Super-Civil Disobedience for Super Bowl City: Will Wealthy SF & San Jose Stop Sweeping the Homeless Under Their Super Highways?

 

 

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NBC’s local news affiliate in San Francisco ran an important story (http://www.nbcbayarea.com/news/local/Super-Bowl-City-Displacing-Homeless-in-San-Francisco-366929711.html) about SF’s Mayor Ed Lee sweeping the homeless under the “Super Bowl City’s” superhighway overpasses to get them out of sight.

As a protege of Saul Alinsky’s, I have a modest tactical suggestion for SF’s homeless advocates to implement: On Superbowl Sunday morning, February 7, I suggest organizing a massive “Tent-In” of homeless humans from San Jose AND San Francisco across Interstate Highways 101 and 280, effectively blocking the major access roads to the Super Bowl. Occuring on the day of the “Big Game,” will guarantee massive, global media coverage and put the inhumane treatment of the homeless by San Francisco and San Jose front and center as the biggest story of the day.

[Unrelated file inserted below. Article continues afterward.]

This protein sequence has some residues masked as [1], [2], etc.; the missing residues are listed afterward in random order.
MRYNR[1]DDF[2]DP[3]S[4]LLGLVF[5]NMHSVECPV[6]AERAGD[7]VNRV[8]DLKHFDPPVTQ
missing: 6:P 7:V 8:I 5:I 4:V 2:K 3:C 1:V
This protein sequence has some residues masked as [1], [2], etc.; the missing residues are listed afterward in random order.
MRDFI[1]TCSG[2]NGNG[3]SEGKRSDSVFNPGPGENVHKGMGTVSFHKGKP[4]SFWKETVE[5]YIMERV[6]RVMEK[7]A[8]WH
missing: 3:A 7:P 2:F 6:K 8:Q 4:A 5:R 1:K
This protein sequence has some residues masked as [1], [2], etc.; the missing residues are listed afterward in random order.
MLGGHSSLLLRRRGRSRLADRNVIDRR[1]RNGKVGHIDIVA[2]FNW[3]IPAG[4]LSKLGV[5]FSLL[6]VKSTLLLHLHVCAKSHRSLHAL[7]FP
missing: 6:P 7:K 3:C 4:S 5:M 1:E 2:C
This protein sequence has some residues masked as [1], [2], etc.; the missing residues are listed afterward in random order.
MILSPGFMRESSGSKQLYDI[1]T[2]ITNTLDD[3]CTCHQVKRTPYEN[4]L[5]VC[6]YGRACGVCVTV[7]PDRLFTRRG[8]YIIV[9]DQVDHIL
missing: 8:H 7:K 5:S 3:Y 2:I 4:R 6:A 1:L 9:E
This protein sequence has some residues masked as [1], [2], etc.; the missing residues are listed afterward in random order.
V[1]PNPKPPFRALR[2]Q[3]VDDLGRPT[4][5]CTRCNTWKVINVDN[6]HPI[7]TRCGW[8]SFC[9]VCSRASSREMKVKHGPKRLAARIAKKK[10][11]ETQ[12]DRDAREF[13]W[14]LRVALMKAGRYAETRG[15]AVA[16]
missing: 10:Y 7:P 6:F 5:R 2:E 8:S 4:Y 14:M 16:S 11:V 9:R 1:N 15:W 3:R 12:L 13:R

There will be arrests, but you can make the point that even local jails–terrible as they are–offer better housing, food and social services than the wealthy cities of SF and San Jose have given their homeless human beings, many of whom are veterans, have mental/emotional issues, are drug addicted, or are living with HIV/AIDS. Homeless advocates need to seize this Super-sized, rare global media opportunity and rivet the nation’s attention on the Game of Life, which many Americans–particularly the homeless–are losing.

Flint, Michigan, and it’s lead-poisoning tragedy, only made it into the national consciousness because the national media put it there. The same thing needs to be done with the shameful way the wealthiest country in the world treats it’s least fortunate folks. This weekend, at the peak of all of the Super Bowl hype in the Bay Area, homeless advocates have a unique opportunity to redefine the “Big Game” this way: Housing and Life-Saving Human Services for All Human Beings.

If these super-wealthy cities can pay for the frolic and amusement of a mere game, in a culture being amused to death, surely two of the richest cities in America can afford to provide decent shelter and services for human beings who just happen to be without a home. Homelessness is the SuperBowl of all social issues; cities that tackle it head on are the real world champions.

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